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Spectacular large two sheet map of eastern Europe by Herman Moll’s based on the chart produced from the surveys ordered by the Peter the Great, by Cornelis Cruise and with updates from the accounts of Captain John Perry. The map … Read Full Description
Rest of the World
Orders over A$300
ship free worldwide
Spectacular large two sheet map of eastern Europe by Herman Moll’s based on the chart produced from the surveys ordered by the Peter the Great, by Cornelis Cruise and with updates from the accounts of Captain John Perry. The map extends from the Baltic Sea to the Black Sea and from Germany to the Volga River. At lower right is an enormous and elaborate cartouche dedicating the map to Peter the Great with his portrait, the Romanov arms and cross of the Russian Orthodox Church.
Cornelius Cruys (1655-1727) In 1697, Russian Tsar Peter I travelled incognito with a large Russian delegation – the so-called Grand Embassy. He visited the Dutch Republic to study the latest inventions, especially in shipbuilding. Thanks to the mediation of Nicolaas Witsen, mayor of Amsterdam and expert on Russia par excellence, the tsar was given the opportunity to gain practical experience in the largest private shipyard in the world, belonging to the Dutch East India Company in Amsterdam, for a period of four months. The tsar helped with the construction of an East Indiaman, the frigate Peter en Paul. During his stay in the Dutch Republic, the tsar engaged, with the help of Russian and Dutch assistants, many skilled workers such as builders of locks, fortresses, shipwrights and seamen. They had to help him with his modernization of Russia. The best-known sailor who made the journey from the Netherlands to Russia was Cornelis Cruys. Cruys accepted the tsar’s generous offer to enter into his service as vice-admiral. He emigrated to Russia in 1698 and became the tsar’s most important adviser in maritime affairs. Cruys performed well in Russia and came be regarded as the architect of the Russian Navy. After his return to Russia the Tsar put his Azov Flotilla under the command of Admiral Fyodor Alexeyevich Golovin, a Russian nobleman who was the successor of the Swiss Franz Lefort. Golovin was assisted by Vice-Admiral Cruys and Rear-Admiral Jan van Rees. Cruys became the first “Russian” mayor of Taganrog from 1698 to 1702. In 1711, he made the first maps of Azov Sea and Don River. He was commander of the Russian Baltic Fleet from 1705, and masterminded the construction of Kronstadt fortress, which was essential in the Great Northern War against Sweden and many years later against the German Kriegsmarine during World War II. Cruys worked for the tsar for more than 25 years and reached the highest Russian naval rank of admiral in 1721. He died at Saint Petersburg in 1727.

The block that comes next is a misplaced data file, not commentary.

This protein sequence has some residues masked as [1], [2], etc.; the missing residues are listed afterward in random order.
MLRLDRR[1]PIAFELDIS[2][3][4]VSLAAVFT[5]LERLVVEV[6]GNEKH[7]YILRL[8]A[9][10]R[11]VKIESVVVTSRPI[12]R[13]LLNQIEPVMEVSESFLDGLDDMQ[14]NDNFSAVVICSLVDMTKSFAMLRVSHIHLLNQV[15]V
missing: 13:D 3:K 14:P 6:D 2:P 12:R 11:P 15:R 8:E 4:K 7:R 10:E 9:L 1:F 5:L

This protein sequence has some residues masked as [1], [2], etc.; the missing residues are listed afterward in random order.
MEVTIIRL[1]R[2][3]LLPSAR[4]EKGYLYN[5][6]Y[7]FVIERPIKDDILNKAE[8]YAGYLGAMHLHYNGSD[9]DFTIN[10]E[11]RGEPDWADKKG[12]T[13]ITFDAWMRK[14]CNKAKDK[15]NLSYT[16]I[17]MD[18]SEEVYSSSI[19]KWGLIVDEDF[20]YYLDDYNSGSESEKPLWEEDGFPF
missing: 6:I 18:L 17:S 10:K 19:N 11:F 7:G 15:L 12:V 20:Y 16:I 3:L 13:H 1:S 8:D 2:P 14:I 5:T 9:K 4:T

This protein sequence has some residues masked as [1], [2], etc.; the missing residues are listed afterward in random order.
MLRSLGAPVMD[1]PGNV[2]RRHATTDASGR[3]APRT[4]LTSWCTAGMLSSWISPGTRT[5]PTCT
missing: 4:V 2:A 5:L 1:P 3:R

John Perry (1670-1732) Perry had arrived in Russia in the early summer of 1698. He was first employed to report on the possibility of establishing a canal between the rivers Volga and Don. The work was begun in 1700, but the progress made was slow, owing to the incapacity of the workmen, the delay in supplying materials, and the opposition of the nobility. Perry was also much annoyed at the the czar’s neglect to pay him any salary. In September 1701 Perry, who now received the title of ‘Comptroller of Russian Maritime Works,’ was summoned to Moscow, and early in 1702 ordered to Voronej, on the right bank of the river of that name, to establish a dock. This was completed in 1703, after which Perry was employed in making the Voronej river navigable for ships of war from the city of Voronej to the Don. To 1710 Perry made surveys and engineering work about the river Don. After some delay, caused by the Turkish war of 1711, he received instructions to draw plans for making a canal between St. Petersburg and the Volga. He fixed a route, the works were begun, but Perry was now rendered desperate by the czar’s continued refusal to reward his services. A final petition to Peter was followed by a quarrel, and Perry, afraid for his life, put himself under the protection of the English ambassador, Mr. Whitworth, and returned to England in 1712. During fourteen years’ service in Russia, he only received one year’s salary. In 1716 he brought out an interesting work on the condition of Russia, entitled ‘State of Russia under the present Tsar.’ It contains a full account of the personal annoyances suffered by Perry during his stay in Russia.
From Moll’s, A Catalogue of a New and Complete set of Twenty-five Two-Sheet Maps.
Hermann Moll (1678 - 1732)
Moll was a Dutch emigre who came to London about 1680 following the Scanian Wars, he first worked as an engraver for Moses Pitt, later setting up his own business and becoming, after the turn of the century, the foremost map publisher in England. As his fame grew he became a well known figure at in the group of Intelligencia who gathered at Jonathon's Coffee House in Exchange Alley or Change Alley. This narrow alleyway connecting shops and coffeehouses in an old neighbourhood of the City of London, served as a convenient shortcut from the Royal Exchange on Cornhill to the Post Office on Lombard Street. Shops once located in Exchange Alley included ship chandlers, makers of navigation instruments such as telescopes, and goldsmiths from Lombardy in Italy. The coffee houses of Exchange Alley, especially Jonathan's and Garraway's, became an early venue for the lively trading of shares and commodities. Moll was able to obtain crucial information from the lively commercial and intellectual scene in the area. Moll was at the forefront of map making during his working life and his maps reflect his ever inquisitive nature.
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